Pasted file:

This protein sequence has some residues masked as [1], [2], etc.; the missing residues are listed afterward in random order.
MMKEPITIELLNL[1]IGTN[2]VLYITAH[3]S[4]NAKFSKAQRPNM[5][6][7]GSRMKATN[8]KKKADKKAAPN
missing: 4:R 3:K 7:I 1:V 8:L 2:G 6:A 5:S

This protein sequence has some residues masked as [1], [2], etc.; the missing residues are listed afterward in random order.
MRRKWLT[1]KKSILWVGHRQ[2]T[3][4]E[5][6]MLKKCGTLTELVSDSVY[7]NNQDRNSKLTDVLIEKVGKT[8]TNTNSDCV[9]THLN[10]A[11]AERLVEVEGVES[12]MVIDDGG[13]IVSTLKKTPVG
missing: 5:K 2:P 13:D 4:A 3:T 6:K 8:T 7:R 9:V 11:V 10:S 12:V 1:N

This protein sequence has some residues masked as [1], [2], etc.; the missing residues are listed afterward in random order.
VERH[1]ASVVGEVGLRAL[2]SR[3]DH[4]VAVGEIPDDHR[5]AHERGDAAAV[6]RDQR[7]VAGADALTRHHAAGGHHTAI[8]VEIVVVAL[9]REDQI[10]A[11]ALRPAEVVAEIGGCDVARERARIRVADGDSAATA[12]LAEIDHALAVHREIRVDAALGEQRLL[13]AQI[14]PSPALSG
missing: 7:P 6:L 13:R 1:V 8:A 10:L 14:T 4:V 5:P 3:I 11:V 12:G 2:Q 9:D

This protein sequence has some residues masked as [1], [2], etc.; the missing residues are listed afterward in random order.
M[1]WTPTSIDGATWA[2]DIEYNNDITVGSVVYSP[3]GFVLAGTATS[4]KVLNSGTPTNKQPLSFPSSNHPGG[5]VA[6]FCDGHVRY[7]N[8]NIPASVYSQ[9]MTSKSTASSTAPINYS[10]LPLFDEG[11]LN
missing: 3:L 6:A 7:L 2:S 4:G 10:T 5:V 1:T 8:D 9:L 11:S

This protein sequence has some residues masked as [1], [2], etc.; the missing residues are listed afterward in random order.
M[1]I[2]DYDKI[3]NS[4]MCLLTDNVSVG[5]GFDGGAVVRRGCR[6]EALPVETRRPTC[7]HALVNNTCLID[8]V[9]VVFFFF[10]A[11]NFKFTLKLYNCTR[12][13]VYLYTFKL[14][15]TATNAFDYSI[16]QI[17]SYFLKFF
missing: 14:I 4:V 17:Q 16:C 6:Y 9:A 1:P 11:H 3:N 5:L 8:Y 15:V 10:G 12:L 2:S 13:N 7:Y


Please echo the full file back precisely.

This protein sequence has some residues masked as [1], [2], etc.; the missing residues are listed afterward in random order.
MMKEPITIELLNL[1]IGTN[2]VLYITAH[3]S[4]NAKFSKAQRPNM[5][6][7]GSRMKATN[8]KKKADKKAAPN
missing: 4:R 3:K 7:I 1:V 8:L 2:G 6:A 5:S

This protein sequence has some residues masked as [1], [2], etc.; the missing residues are listed afterward in random order.
MRRKWLT[1]KKSILWVGHRQ[2]T[3][4]E[5][6]MLKKCGTLTELVSDSVY[7]NNQDRNSKLTDVLIEKVGKT[8]TNTNSDCV[9]THLN[10]A[11]AERLVEVEGVES[12]MVIDDGG[13]IVSTLKKTPVG
missing: 5:K 2:P 13:D 4:A 3:T 6:K 8:T 7:R 9:V 11:V 10:S 12:V 1:N

This protein sequence has some residues masked as [1], [2], etc.; the missing residues are listed afterward in random order.
VERH[1]ASVVGEVGLRAL[2]SR[3]DH[4]VAVGEIPDDHR[5]AHERGDAAAV[6]RDQR[7]VAGADALTRHHAAGGHHTAI[8]VEIVVVAL[9]REDQI[10]A[11]ALRPAEVVAEIGGCDVARERARIRVADGDSAATA[12]LAEIDHALAVHREIRVDAALGEQRLL[13]AQI[14]PSPALSG
missing: 7:P 6:L 13:R 1:V 8:A 10:L 14:T 4:V 5:P 3:I 11:V 12:G 2:Q 9:D

This protein sequence has some residues masked as [1], [2], etc.; the missing residues are listed afterward in random order.
M[1]WTPTSIDGATWA[2]DIEYNNDITVGSVVYSP[3]GFVLAGTATS[4]KVLNSGTPTNKQPLSFPSSNHPGG[5]VA[6]FCDGHVRY[7]N[8]NIPASVYSQ[9]MTSKSTASSTAPINYS[10]LPLFDEG[11]LN
missing: 3:L 6:A 7:L 2:S 4:G 10:T 5:V 1:T 8:D 9:L 11:S

This protein sequence has some residues masked as [1], [2], etc.; the missing residues are listed afterward in random order.
M[1]I[2]DYDKI[3]NS[4]MCLLTDNVSVG[5]GFDGGAVVRRGCR[6]EALPVETRRPTC[7]HALVNNTCLID[8]V[9]VVFFFF[10]A[11]NFKFTLKLYNCTR[12][13]VYLYTFKL[14][15]TATNAFDYSI[16]QI[17]SYFLKFF
missing: 14:I 4:V 17:Q 16:C 6:Y 9:A 1:P 11:H 3:N 5:L 8:Y 15:V 10:G 12:L 2:S 13:N 7:Y